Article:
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Game Developers: The Next Generation

Justin Amirkhani | 2 Sep 2011 09:00
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The Toronto Independent Game Jam is a weekend-long project where local game developers congregate and produce a fully playable game in the short timeframe. Over the years, the event has seen plenty of really intriguing games from a lot of really talented developers, but the stand-out title this year was a spectacular little game from a spectacularly little developer.


Cassie Creighton may only be 5 years old, but she's already produced her first indie game hit. With the help of her father, she designed a silly point-and-click adventure game called Sissy's Magical Ponycorn Adventure, which has already caused quite a stir online. It seems everyone's interested in playing a game made by a first grader.

The interesting thing is that beyond the sheer novelty, Ponycorns is still a solid game. Sure, it may be a little silly, but no more than anything by Ron Gilbert. It's as deep as any other casual experience, and its crayon-on-construction paper aesthetic is no less appealing than the latest cardboard-brown shooter. The game is defined by her youth, and in the best way possible.

Cassie's not the only kid to make a really good game recently. Owain Weinert connected with PopCap Games through the Make-A-Wish Foundation to bring his own videogame fantasy to life. Allied Star Police was released as a free download on the iOS and carries all the polish you'd expect from the world's premiere casual games producer, but the game was almost entirely Owain's design.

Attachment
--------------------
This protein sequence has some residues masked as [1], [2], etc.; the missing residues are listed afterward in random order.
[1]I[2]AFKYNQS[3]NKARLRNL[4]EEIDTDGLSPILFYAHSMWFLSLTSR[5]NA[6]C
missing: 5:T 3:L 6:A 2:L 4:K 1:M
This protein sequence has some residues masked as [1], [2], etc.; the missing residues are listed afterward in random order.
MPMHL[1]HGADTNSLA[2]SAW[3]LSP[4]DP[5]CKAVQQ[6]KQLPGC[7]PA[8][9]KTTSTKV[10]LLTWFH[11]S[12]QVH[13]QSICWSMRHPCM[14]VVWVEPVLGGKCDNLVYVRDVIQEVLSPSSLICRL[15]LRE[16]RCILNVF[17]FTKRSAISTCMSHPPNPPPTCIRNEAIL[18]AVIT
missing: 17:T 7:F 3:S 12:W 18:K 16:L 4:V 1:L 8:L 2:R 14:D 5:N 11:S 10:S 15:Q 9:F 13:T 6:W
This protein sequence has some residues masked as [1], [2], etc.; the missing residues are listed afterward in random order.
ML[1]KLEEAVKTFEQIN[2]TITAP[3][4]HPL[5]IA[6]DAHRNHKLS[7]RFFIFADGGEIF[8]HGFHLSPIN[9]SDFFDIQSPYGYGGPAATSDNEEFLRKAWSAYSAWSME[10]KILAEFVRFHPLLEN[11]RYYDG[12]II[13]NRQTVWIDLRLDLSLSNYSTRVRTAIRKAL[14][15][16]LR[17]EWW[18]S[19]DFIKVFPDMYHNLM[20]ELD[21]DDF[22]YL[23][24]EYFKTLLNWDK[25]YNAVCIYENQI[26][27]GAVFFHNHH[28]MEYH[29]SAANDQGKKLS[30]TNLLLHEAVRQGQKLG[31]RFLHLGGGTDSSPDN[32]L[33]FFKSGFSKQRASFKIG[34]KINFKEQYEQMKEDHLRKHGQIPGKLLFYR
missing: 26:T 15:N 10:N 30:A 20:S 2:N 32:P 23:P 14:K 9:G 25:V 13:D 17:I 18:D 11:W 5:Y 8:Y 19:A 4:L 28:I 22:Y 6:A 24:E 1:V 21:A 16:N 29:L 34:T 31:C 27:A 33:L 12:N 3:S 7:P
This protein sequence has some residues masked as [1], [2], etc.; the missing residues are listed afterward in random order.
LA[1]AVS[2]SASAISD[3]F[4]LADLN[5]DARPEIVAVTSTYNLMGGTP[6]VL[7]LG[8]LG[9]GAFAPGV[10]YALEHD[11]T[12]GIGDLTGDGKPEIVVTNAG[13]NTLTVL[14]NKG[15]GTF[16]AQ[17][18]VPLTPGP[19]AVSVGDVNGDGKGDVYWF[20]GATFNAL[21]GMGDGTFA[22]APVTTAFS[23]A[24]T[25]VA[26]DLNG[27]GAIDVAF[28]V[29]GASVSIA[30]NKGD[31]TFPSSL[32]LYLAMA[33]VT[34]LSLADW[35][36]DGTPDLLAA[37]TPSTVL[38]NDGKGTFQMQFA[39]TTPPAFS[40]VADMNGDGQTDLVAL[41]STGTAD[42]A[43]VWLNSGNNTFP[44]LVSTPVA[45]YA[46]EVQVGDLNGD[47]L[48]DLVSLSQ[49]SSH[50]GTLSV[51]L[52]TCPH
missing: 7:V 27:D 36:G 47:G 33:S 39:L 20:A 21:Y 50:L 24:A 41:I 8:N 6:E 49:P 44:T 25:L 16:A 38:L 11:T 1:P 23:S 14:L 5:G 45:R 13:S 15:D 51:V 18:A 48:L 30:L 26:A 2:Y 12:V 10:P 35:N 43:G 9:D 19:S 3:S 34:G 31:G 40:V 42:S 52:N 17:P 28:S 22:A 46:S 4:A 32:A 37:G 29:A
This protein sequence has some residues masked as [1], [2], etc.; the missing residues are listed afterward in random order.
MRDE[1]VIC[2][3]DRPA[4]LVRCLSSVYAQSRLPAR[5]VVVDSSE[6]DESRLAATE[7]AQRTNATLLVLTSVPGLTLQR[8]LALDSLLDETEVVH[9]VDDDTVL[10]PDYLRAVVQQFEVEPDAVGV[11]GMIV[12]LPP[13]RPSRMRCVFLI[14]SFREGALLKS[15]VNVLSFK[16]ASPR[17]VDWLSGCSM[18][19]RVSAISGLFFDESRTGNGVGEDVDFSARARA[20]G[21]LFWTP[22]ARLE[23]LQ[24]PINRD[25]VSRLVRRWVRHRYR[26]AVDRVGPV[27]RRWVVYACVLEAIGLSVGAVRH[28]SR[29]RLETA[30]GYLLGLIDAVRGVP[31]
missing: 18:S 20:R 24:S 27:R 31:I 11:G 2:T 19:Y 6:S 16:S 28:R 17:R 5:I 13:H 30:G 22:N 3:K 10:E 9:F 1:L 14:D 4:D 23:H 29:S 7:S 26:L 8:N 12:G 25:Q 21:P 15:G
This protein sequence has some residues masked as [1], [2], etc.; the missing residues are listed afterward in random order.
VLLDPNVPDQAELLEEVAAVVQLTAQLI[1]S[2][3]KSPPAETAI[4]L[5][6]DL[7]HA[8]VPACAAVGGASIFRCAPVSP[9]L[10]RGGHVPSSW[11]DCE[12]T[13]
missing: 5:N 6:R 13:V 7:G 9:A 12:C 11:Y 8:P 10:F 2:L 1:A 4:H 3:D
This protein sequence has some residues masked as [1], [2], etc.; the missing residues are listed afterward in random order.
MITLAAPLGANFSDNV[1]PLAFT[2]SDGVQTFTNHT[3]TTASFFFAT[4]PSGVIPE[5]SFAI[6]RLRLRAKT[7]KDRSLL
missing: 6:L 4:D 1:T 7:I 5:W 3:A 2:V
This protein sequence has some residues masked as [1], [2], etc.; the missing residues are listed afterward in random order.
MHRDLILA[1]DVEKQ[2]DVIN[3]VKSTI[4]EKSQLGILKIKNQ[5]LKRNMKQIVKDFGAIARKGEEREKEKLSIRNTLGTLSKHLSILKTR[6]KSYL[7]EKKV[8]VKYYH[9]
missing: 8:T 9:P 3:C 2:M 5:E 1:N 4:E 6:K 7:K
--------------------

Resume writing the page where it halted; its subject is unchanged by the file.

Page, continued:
The game plays like a revved up version of Plants vs Zombies, but with a theme that's straight out of a presentation the 10 year-old showed the development team. "The whole team fed off of his energy and were astounded about how he coped with his own challenges to smile through and come to PopCap and work with us," says producer Tysen Henderson, recounting just how much his team learned while working with Owain.

"These days I find myself concerned about accessibility, replayability, platform, monetization and a variety of other polysyllabic adult worries," Henderson remarks. "But, it was an absolute pleasure to be able to transport back in time with Owain to being a kid again that loves games and wants desperately to create his own world."

Kids are doing more than just designing now too. Bubble Ball was another youth-made iOS hit but this one was also programmed by a youngster. At only 14 years old, Robert Nay developed and released his first game to the tune of 2 million downloads, beating out Rovio's Angry Birds for a few weeks as the number one free app on the marketplace. The game's simple, Incredible Machine-inspired design was an instant hit with players and - like the rest of the games - proved that kids know how to deliver engaging experiences that are just plain fun.

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